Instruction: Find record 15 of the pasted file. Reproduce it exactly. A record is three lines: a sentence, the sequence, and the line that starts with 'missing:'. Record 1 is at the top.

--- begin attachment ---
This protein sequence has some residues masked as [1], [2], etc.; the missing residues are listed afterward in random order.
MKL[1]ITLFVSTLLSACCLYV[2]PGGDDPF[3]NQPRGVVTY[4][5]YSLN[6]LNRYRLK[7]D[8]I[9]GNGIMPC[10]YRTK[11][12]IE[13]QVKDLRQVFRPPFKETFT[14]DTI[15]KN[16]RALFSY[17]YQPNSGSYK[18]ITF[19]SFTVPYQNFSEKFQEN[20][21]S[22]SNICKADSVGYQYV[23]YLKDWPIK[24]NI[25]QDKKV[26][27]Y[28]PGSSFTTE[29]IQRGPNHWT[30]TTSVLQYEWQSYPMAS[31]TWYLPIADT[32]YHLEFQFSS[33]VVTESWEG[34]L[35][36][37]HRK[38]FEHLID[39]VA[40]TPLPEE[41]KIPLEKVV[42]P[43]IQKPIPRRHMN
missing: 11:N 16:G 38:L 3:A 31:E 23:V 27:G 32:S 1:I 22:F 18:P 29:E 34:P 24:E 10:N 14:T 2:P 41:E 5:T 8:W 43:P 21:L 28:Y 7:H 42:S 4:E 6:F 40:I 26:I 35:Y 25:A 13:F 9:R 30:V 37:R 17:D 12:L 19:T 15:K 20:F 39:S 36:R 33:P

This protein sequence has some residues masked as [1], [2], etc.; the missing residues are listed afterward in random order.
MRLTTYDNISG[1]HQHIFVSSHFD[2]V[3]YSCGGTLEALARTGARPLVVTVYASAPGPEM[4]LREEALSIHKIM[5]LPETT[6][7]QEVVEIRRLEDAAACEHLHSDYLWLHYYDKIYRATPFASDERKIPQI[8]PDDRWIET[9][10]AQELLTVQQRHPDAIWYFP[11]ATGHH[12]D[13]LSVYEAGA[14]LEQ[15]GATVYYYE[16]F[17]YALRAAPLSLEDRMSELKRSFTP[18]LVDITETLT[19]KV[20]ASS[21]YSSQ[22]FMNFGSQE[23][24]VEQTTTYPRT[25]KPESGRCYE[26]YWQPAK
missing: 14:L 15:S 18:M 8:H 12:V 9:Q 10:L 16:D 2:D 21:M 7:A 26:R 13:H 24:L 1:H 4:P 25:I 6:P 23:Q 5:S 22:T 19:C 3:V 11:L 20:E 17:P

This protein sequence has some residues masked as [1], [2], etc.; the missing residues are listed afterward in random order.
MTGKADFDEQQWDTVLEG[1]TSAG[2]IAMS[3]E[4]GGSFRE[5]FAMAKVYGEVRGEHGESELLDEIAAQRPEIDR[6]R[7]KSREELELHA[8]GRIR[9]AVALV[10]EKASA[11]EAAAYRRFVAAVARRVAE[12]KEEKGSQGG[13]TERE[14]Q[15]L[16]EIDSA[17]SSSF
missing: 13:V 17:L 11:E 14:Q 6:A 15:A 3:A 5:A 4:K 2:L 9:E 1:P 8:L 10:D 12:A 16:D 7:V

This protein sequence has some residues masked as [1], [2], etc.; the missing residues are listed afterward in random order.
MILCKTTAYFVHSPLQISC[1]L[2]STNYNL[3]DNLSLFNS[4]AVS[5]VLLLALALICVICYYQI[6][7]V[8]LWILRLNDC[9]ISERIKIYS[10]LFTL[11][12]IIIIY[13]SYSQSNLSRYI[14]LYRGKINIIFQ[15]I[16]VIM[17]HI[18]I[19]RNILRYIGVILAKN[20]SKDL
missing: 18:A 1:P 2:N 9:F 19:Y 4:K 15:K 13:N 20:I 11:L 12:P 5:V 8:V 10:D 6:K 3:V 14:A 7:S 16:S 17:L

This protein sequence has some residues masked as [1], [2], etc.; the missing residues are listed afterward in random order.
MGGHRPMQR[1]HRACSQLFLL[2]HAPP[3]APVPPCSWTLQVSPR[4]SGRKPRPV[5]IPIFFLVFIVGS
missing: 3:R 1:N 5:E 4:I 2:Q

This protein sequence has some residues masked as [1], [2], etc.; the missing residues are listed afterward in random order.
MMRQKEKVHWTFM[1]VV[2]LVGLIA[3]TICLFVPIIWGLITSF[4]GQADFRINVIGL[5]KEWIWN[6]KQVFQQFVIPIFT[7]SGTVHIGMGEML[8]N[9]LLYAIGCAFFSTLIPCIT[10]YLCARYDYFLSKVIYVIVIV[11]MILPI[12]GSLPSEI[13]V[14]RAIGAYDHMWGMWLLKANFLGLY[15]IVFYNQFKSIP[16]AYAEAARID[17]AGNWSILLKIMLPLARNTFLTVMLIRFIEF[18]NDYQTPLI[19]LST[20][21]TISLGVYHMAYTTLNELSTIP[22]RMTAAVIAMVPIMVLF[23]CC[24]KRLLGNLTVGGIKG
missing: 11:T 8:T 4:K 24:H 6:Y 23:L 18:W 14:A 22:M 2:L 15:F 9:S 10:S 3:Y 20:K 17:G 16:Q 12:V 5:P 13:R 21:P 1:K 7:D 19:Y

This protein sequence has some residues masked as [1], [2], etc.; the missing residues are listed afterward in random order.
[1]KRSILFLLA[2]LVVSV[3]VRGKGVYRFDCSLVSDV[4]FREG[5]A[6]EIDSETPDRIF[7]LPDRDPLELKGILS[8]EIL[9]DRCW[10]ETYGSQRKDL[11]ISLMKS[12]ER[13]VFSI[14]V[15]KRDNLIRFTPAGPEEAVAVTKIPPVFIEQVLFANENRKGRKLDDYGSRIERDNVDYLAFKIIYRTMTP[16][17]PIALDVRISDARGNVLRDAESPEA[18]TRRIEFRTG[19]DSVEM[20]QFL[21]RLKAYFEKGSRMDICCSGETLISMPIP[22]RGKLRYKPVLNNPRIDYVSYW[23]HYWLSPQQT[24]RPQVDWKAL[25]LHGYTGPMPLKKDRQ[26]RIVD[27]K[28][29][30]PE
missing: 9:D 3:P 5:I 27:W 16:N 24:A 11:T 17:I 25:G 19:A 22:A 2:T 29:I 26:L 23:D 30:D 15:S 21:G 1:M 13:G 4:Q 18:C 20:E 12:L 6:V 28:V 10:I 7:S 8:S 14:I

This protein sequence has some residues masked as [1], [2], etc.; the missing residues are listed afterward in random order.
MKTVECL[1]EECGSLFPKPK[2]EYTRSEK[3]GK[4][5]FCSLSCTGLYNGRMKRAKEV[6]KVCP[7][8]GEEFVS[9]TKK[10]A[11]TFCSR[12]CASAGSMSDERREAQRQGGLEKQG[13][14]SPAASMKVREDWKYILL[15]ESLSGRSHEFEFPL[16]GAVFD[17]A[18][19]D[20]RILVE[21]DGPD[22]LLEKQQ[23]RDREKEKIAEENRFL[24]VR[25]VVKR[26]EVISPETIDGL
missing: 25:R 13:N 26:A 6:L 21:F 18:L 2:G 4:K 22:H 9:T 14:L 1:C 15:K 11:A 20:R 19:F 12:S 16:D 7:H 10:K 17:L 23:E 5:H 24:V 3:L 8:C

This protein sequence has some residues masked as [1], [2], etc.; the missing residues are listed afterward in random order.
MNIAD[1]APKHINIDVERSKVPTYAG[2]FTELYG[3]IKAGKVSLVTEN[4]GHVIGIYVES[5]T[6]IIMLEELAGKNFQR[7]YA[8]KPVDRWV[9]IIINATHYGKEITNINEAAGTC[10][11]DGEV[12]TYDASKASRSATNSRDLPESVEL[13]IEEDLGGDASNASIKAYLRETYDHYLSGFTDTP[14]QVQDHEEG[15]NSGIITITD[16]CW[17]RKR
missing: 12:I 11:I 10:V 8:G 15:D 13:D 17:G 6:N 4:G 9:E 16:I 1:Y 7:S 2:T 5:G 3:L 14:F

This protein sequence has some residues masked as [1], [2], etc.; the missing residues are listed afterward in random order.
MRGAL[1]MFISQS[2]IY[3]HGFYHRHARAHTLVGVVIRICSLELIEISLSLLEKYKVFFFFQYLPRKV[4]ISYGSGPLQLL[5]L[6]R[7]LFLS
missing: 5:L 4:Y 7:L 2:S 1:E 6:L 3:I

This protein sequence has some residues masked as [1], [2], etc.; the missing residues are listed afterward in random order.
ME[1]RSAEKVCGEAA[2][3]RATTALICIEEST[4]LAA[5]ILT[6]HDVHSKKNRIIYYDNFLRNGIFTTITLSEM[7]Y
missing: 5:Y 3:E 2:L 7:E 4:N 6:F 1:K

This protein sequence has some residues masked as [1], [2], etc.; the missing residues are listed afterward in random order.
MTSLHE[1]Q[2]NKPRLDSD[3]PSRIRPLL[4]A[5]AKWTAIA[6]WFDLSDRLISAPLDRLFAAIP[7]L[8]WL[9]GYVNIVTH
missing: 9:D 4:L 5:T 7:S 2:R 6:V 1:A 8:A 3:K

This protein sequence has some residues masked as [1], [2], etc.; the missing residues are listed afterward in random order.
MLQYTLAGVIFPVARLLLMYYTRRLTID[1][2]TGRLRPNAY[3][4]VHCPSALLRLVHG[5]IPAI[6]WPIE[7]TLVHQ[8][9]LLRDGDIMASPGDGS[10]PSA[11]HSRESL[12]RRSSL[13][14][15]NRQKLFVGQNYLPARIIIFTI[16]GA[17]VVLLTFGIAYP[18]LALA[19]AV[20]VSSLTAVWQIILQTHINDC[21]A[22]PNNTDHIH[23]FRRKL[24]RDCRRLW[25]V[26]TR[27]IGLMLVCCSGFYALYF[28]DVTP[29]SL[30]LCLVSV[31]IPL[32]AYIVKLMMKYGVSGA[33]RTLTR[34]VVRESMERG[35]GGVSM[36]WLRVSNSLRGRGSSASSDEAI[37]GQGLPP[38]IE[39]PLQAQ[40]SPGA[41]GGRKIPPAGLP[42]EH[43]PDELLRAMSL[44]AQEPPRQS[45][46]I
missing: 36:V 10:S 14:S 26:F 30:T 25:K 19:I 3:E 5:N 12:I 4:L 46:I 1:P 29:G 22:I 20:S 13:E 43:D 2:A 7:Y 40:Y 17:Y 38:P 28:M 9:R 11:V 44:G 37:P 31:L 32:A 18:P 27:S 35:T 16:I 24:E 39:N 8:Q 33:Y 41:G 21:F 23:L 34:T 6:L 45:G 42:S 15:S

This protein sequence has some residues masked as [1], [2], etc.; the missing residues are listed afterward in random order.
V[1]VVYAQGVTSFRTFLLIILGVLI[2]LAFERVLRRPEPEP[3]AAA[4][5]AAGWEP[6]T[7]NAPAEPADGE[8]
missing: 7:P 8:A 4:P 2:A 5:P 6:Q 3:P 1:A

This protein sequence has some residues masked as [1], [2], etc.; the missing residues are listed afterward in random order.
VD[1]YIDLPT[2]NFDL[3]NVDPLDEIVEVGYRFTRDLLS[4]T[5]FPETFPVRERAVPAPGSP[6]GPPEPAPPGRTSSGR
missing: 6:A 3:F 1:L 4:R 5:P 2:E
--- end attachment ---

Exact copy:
This protein sequence has some residues masked as [1], [2], etc.; the missing residues are listed afterward in random order.
VD[1]YIDLPT[2]NFDL[3]NVDPLDEIVEVGYRFTRDLLS[4]T[5]FPETFPVRERAVPAPGSP[6]GPPEPAPPGRTSSGR
missing: 6:A 3:F 1:L 4:R 5:P 2:E